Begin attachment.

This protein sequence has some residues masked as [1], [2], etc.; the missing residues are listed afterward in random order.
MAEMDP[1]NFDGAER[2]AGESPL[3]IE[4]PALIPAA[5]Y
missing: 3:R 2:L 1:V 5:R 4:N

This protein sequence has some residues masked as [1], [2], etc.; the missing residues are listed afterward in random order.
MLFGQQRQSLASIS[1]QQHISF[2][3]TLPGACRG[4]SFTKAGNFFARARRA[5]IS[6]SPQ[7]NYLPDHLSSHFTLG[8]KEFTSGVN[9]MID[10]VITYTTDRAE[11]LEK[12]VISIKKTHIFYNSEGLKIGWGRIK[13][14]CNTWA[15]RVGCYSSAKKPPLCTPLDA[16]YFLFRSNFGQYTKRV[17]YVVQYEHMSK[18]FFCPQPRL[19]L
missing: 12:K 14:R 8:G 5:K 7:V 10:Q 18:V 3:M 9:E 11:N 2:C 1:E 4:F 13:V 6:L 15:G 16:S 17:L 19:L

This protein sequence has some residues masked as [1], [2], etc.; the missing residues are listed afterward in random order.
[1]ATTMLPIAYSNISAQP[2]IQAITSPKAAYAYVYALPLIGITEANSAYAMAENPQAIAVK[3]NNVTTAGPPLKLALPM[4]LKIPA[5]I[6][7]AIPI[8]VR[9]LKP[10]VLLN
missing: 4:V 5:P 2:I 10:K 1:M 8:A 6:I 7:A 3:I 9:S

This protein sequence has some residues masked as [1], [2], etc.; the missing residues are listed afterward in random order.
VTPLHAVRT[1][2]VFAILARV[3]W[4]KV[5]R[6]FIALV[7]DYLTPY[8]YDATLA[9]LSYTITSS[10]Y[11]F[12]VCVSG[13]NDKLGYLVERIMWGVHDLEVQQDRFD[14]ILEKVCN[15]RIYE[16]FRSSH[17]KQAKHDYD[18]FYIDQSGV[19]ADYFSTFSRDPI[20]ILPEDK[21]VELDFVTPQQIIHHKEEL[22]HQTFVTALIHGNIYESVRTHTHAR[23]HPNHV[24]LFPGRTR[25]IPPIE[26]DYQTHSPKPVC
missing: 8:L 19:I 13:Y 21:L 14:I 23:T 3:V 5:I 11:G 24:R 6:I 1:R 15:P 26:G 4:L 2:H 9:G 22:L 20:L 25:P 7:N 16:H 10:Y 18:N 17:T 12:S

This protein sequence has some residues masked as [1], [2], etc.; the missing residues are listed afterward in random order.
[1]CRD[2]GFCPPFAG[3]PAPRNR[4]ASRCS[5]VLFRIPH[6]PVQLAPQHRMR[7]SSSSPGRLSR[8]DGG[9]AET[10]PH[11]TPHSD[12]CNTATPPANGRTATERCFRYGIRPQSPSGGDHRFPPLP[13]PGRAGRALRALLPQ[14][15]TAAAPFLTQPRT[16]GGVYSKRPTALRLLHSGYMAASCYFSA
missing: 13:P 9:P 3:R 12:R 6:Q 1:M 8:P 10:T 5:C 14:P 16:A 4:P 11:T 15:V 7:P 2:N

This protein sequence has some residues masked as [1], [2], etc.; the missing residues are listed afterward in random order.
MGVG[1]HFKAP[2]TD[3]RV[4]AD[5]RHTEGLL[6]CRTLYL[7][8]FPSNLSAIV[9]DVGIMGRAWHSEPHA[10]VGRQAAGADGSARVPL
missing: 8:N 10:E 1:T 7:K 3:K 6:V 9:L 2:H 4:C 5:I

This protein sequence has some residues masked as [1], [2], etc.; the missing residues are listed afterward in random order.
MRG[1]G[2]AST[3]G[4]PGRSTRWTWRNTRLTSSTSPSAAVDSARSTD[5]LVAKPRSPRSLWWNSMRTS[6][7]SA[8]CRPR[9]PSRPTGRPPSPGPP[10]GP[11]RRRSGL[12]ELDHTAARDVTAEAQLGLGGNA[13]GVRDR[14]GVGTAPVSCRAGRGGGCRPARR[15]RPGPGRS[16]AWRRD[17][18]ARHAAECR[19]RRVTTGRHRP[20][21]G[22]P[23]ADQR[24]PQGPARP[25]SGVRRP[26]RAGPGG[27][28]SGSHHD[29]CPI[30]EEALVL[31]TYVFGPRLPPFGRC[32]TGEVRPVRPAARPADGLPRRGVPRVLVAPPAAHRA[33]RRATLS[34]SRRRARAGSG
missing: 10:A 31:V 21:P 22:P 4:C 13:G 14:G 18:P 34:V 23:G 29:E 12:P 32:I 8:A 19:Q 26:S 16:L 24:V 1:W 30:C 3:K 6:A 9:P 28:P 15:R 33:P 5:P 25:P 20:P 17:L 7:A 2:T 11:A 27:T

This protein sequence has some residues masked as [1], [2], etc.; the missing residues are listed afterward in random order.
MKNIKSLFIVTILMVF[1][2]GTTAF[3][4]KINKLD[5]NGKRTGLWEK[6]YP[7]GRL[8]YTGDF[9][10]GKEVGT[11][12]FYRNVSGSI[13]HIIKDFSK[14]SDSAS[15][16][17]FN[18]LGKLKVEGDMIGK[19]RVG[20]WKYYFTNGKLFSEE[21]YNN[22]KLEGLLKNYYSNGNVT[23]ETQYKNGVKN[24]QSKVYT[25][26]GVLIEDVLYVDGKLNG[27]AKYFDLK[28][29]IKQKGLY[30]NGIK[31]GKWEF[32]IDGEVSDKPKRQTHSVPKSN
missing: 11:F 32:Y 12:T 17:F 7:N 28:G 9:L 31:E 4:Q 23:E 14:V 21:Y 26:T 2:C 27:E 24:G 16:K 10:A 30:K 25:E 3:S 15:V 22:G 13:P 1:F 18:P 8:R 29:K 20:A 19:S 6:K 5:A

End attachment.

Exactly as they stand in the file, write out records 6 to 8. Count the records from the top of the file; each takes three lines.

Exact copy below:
This protein sequence has some residues masked as [1], [2], etc.; the missing residues are listed afterward in random order.
MGVG[1]HFKAP[2]TD[3]RV[4]AD[5]RHTEGLL[6]CRTLYL[7][8]FPSNLSAIV[9]DVGIMGRAWHSEPHA[10]VGRQAAGADGSARVPL
missing: 8:N 10:E 1:T 7:K 3:K 6:V 9:L 2:H 4:C 5:I

This protein sequence has some residues masked as [1], [2], etc.; the missing residues are listed afterward in random order.
MRG[1]G[2]AST[3]G[4]PGRSTRWTWRNTRLTSSTSPSAAVDSARSTD[5]LVAKPRSPRSLWWNSMRTS[6][7]SA[8]CRPR[9]PSRPTGRPPSPGPP[10]GP[11]RRRSGL[12]ELDHTAARDVTAEAQLGLGGNA[13]GVRDR[14]GVGTAPVSCRAGRGGGCRPARR[15]RPGPGRS[16]AWRRD[17][18]ARHAAECR[19]RRVTTGRHRP[20][21]G[22]P[23]ADQR[24]PQGPARP[25]SGVRRP[26]RAGPGG[27][28]SGSHHD[29]CPI[30]EEALVL[31]TYVFGPRLPPFGRC[32]TGEVRPVRPAARPADGLPRRGVPRVLVAPPAAHRA[33]RRATLS[34]SRRRARAGSG
missing: 10:A 31:V 21:P 22:P 4:C 13:G 14:G 18:P 34:V 23:G 29:E 12:P 32:I 8:A 19:Q 26:S 16:L 24:V 1:W 30:C 3:K 6:A 9:P 28:P 15:R 33:P 5:P 25:P 20:P 17:L 7:A 2:T 11:A 27:T

This protein sequence has some residues masked as [1], [2], etc.; the missing residues are listed afterward in random order.
MKNIKSLFIVTILMVF[1][2]GTTAF[3][4]KINKLD[5]NGKRTGLWEK[6]YP[7]GRL[8]YTGDF[9][10]GKEVGT[11][12]FYRNVSGSI[13]HIIKDFSK[14]SDSAS[15][16][17]FN[18]LGKLKVEGDMIGK[19]RVG[20]WKYYFTNGKLFSEE[21]YNN[22]KLEGLLKNYYSNGNVT[23]ETQYKNGVKN[24]QSKVYT[25][26]GVLIEDVLYVDGKLNG[27]AKYFDLK[28][29]IKQKGLY[30]NGIK[31]GKWEF[32]IDGEVSDKPKRQTHSVPKSN
missing: 11:F 32:Y 12:T 17:F 7:N 28:G 9:L 31:E 4:Q 23:E 14:V 21:Y 26:T 2:C 27:E 24:G 16:K 10:A 30:K 25:E 3:S 15:V 22:G 13:P 1:F 18:P 8:R 29:K 20:A 19:S 6:K 5:A